About the Authors:

Amar’e Stoudemire is a power forward for the New York Knicks and a six-time NBA All-Star. A married father of four, Amar’e is dedicated to helping children learn. Along with his wife, he founded the Alexis and Amar’e Stoudemire Foundation to creatively inspire youth to get an education and avoid poverty, and he authored a semiautobiographical children’s series, STAT, to inspire young readers. Amar’e is also an actor, producer, motivational speaker, and co-owner of Hapoel Basketball Team of Jerusalem.

Chef Maxcel Hardy III is a chef to the stars and the personal chef for NBA All-Star Amar’e Stoudemire. With more than thirteen years of culinary experience, Chef Max has created for award-winning musicians, actors, athletes, and dignitaries. Outside of the kitchen, he created Chef Max Designs, his chef apparel line, and in 2011 he founded One Chef Can 86 Hunger. The foundation’s mission is to fight the hunger crisis in America and educate people on a healthy lifestyle cost-effectively; the foundation has also created culinary programs for inner-city communities.

41st book for 2014 New Author Challenge.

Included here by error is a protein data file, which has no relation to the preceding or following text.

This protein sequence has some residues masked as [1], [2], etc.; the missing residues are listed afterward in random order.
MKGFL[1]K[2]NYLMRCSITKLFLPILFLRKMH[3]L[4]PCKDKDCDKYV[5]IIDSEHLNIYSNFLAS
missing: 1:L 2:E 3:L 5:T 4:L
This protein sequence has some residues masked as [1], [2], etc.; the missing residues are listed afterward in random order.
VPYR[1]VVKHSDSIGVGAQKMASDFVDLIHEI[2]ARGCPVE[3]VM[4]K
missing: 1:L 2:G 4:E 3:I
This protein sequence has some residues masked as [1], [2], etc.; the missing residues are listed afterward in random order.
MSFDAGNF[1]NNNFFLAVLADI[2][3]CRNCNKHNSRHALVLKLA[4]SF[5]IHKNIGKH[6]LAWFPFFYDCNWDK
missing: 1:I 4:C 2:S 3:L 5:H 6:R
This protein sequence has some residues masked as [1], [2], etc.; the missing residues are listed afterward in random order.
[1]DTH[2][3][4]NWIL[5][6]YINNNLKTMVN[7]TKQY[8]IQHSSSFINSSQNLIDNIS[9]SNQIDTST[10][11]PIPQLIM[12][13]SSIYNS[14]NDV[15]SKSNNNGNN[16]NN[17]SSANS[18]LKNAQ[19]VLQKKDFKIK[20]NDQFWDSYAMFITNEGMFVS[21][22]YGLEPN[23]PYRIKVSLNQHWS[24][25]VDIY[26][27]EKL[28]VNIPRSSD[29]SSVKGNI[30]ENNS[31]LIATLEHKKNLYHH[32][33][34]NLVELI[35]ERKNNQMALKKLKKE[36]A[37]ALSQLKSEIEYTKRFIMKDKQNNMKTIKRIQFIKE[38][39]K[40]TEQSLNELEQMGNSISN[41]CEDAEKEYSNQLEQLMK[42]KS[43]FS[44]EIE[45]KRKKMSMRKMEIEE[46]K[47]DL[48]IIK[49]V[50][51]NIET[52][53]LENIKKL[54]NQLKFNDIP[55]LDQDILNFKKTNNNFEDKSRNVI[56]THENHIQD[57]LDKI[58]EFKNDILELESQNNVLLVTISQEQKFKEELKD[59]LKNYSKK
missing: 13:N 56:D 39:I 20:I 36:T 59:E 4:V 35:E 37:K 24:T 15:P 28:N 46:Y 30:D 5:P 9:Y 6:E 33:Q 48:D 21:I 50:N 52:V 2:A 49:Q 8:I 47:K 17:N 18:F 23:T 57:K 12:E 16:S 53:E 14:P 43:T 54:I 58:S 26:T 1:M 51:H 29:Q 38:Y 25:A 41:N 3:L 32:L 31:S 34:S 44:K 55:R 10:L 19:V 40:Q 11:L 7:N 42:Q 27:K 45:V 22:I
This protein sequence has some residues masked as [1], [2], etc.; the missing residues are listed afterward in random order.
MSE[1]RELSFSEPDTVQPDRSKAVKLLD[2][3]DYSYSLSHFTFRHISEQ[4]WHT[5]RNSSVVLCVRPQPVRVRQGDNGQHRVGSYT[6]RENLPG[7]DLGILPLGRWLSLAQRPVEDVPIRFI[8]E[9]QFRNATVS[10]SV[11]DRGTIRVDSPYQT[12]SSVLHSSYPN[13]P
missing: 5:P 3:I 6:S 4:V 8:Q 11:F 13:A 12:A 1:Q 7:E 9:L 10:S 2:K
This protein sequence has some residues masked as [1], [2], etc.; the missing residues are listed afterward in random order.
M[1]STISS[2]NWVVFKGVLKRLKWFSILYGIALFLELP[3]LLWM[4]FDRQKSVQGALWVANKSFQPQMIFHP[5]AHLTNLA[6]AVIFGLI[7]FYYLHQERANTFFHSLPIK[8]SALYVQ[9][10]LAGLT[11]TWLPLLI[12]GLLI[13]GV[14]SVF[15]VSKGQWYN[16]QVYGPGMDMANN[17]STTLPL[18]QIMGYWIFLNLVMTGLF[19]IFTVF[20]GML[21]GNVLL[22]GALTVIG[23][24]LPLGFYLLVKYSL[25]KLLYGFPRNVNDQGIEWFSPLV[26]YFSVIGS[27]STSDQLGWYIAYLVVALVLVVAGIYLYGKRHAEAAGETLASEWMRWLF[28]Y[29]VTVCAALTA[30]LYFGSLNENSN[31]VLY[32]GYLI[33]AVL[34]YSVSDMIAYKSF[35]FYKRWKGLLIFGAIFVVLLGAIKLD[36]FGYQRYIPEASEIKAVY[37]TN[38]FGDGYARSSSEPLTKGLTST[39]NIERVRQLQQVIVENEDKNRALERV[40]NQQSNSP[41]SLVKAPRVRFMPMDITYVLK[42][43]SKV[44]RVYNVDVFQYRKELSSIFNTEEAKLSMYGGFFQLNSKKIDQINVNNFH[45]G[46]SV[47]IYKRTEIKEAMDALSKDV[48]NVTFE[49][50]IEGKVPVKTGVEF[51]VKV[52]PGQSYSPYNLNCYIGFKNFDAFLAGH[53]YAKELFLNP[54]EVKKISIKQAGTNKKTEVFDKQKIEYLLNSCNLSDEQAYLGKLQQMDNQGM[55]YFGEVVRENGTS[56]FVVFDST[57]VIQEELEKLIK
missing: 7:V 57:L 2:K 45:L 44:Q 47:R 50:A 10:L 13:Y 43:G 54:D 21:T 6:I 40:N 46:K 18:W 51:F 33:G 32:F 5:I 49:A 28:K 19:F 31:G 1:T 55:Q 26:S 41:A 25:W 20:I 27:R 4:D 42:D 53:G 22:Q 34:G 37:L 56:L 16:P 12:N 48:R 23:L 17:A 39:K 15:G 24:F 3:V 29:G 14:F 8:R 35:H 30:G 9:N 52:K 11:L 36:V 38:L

Here We Are Now: The Lasting Impact of Kurt Cobain by Charles R. Cross

Source: It Books
Hardcover, 192 pages
I am an Amazon Affiliate

Here We Are Now: The Lasting Impact of Kurt Cobain by Charles R. Cross is not a biography, but an an examination of Kurt Cobain’s impact as a musician and artist on the music industry, fashion, and yes on the national dialogue about suicide and addiction.  Cross and Cobain did have friends in common, and he has relied on first-hand accounts and statements made by Nirvana’s members and Courtney Love, his wife at the time of his death.  Cobain’s impact on music is clear from the times Nirvana’s albums made the “best of” lists of magazines, alongside the band’s videos.

“I would argue that no rock star since Kurt has had that same combination of talent, voice, lyric-writing skill, and charisma — another reason he is so significant, two decades after his death.  The rarity of that magic combo is also part of the reason Kurt’s impact still looms so large over music.” (page 11)

This slim volume easily makes the case for Cobain’s impact on music before the onslaught of per-song downloads, and his lasting impressions on the Hip-Hop genre.  Readers will get a true dose of how the music world influenced fashion and how in the case of Grunge, which Cobain never understood how it could be attached to him or his music, was harder to bring to high-fashion houses.  Given that flannel and cardigans in Cobain’s style, which was born out of his monetary troubles, were easily obtained for a few dollars at local thrift stores or even just Kmart, fans were not interested in buying $6,000 trench coats or other high-priced fashion items made to resemble those thrift store finds.